The second and third volumes of this collection contain first a ‘Voyage de la Perse dans l’Inde’. This Voyage is extracted from a Persian manuscript of the National library. The author was an imam. Despite the bigotry of this Muslim, we feel that the accounts made at this time by locals of the country, always offer some details that the European literary men can usefully enjoy. Langlès ended this account with extensive and numerous notes, useful for those who study oriental languages. After that there is the ‘Voyage du Bengale à Chiraz en 1787 et 1788, traduit de l’anglais de William Francklin’. This officer from the English company settled in Bengal made an eight-months stay in Chiraz, and he presented new and interesting things about this country. After his Voyage, Mr. William Francklin gives very important notes on Persia. Mr. Francklin gave in his Voyage a description of Persepolis, that is nothing more than a repetition of what Niebuhr said. Langlès thought he should remove it; but he replaced it with very interesting memoirs, partly extracted from the various Arabic, Turkish, and Persian manuscripts of the National library. These two volumes of the collection contain four beautiful engravings, two of costumes after Rosset’s drawings, and two folding which offer a view of Chiraz and of the tomb of the Persian poet Hhâfiz. The printing is careful, and honours the presses of Crapelet. » (A. L. Millin, Magasin encyclopédique, pp. 22-26)

Therefore the French Orientalist Louis-Mathieu Langlès (1763-1824) translated and commented these three works initially published in English and Persian.

« He decided that one day he would be a member of the Indian army and therefore to devote himself to the study of eastern nations which history and customs had vividly excited his curiosity since his first youth. As his dreams took a long time coming true, he gave up the military career to devote himself exclusively to Oriental letters. With that in mind, he took courses of Arabic and Persian at the Collège de France and was introduced to Silvestre de Sacy, who guided him in his studies […]. The most beautiful title of Langlès to posterity is that he led the government of the French republic to create in 1795 the School of Oriental living languages, which still exists today. He was the first appointed administrator and teacher of Persian language. […] Langlès can be considered as one of the scholars who contributed the most to spread in France the taste for oriental languages and literatures; and we also mainly owe him the impulse that was given to those studies in the first years of the century. […] We can say of Langlès that he undeniably did Oriental studies services with the eagerness that he used to spread them and especially with the generous protection he granted to anybody who wanted to devote himself to this laborious career. » (Nouvelle Biographie générale, 29, 422)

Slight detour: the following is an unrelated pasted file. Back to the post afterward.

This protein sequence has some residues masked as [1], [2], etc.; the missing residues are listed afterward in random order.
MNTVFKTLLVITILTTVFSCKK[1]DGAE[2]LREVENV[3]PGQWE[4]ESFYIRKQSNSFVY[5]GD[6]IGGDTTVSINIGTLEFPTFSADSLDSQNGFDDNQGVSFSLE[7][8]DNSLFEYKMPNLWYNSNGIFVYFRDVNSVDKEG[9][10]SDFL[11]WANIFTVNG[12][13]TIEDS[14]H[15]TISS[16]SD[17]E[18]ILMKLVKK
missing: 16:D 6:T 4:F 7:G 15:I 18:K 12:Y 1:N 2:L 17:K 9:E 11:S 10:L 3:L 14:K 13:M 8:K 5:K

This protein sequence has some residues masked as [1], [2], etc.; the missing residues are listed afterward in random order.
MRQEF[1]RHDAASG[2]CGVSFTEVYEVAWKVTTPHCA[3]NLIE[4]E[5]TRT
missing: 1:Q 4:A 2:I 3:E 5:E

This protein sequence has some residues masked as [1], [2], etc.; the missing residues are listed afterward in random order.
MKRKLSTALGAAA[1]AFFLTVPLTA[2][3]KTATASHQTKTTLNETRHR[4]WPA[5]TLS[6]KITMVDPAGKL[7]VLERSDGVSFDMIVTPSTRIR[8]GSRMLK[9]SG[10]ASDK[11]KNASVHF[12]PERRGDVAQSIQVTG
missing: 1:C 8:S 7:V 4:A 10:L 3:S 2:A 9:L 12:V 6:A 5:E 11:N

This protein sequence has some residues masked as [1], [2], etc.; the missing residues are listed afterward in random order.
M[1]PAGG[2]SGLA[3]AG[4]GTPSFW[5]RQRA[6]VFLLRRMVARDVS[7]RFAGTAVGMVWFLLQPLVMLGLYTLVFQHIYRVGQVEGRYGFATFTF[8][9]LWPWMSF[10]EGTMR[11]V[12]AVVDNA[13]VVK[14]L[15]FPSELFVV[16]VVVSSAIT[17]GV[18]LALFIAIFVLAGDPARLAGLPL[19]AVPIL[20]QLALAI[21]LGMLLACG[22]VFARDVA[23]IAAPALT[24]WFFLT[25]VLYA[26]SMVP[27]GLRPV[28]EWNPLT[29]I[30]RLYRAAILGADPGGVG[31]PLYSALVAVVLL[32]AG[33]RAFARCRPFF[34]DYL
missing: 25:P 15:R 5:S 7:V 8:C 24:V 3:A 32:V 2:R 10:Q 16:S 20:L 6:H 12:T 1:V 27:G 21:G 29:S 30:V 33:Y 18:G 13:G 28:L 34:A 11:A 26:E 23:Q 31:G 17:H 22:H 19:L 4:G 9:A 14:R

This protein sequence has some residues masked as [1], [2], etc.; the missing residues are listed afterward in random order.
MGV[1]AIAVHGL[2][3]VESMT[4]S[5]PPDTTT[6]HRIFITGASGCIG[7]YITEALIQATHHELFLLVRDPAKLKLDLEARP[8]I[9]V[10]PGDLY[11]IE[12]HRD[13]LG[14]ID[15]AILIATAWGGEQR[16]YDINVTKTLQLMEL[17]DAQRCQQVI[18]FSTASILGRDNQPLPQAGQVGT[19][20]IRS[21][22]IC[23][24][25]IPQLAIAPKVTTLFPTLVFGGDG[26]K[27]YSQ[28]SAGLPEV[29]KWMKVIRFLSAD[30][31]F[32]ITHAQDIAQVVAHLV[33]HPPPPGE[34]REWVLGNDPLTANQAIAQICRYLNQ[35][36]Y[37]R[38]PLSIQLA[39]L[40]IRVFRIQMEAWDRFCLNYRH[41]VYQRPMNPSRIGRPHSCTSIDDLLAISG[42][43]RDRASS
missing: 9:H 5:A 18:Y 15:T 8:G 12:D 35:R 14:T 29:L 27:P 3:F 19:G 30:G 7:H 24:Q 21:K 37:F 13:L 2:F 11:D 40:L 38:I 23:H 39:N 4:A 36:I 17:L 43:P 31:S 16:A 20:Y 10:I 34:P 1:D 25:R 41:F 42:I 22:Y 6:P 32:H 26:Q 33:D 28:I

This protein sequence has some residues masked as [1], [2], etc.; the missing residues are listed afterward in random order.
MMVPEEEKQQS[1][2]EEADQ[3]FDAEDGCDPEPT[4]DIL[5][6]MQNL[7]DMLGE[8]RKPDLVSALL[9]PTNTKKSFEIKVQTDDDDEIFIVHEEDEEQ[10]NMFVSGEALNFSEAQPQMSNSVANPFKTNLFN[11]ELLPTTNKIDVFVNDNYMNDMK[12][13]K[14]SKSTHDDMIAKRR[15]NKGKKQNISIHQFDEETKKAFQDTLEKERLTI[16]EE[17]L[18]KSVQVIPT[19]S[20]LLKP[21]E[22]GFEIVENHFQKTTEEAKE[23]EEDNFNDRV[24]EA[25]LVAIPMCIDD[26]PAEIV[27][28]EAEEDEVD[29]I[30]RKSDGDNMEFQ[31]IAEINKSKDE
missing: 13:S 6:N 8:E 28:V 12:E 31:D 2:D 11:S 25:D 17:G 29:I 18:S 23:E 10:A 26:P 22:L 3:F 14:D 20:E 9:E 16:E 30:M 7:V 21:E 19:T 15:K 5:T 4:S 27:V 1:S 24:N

The superb illustration is composed of 20 engravings entirely contemporary coloured, including 16 on double-page, realized by Hilair and Duplessi-Bertaux.

They represent: les Femmes d’Alep, les Arabes du désert connus sous le nom de Bédouins, Femmes d’Ispahan et de Bassorah, Vue de Chyraz, le Tombeau de Hhâfiz, un Persan fumant le narguil, la Pagode de Tandjaour, Calcutta, Zénânâ, Défilé de Sicrygolly, Arbre des Banians, Femmes musulmanes, Paysans de l’Inde, Colonne, Veuve hindoue allant au bûcher, Bidjegor, Palais de Luknau, Agrah, Mollâ et femme musulmane, Gualyor.

A very beautiful copy which engravings were entirely contemporary coloured, uniformly bound in contemporary red straight-grained morocco with the spines very finely decorated.

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ABDOUL-KERYM; HODGES, William; LANGLES, Louis-Mathieu.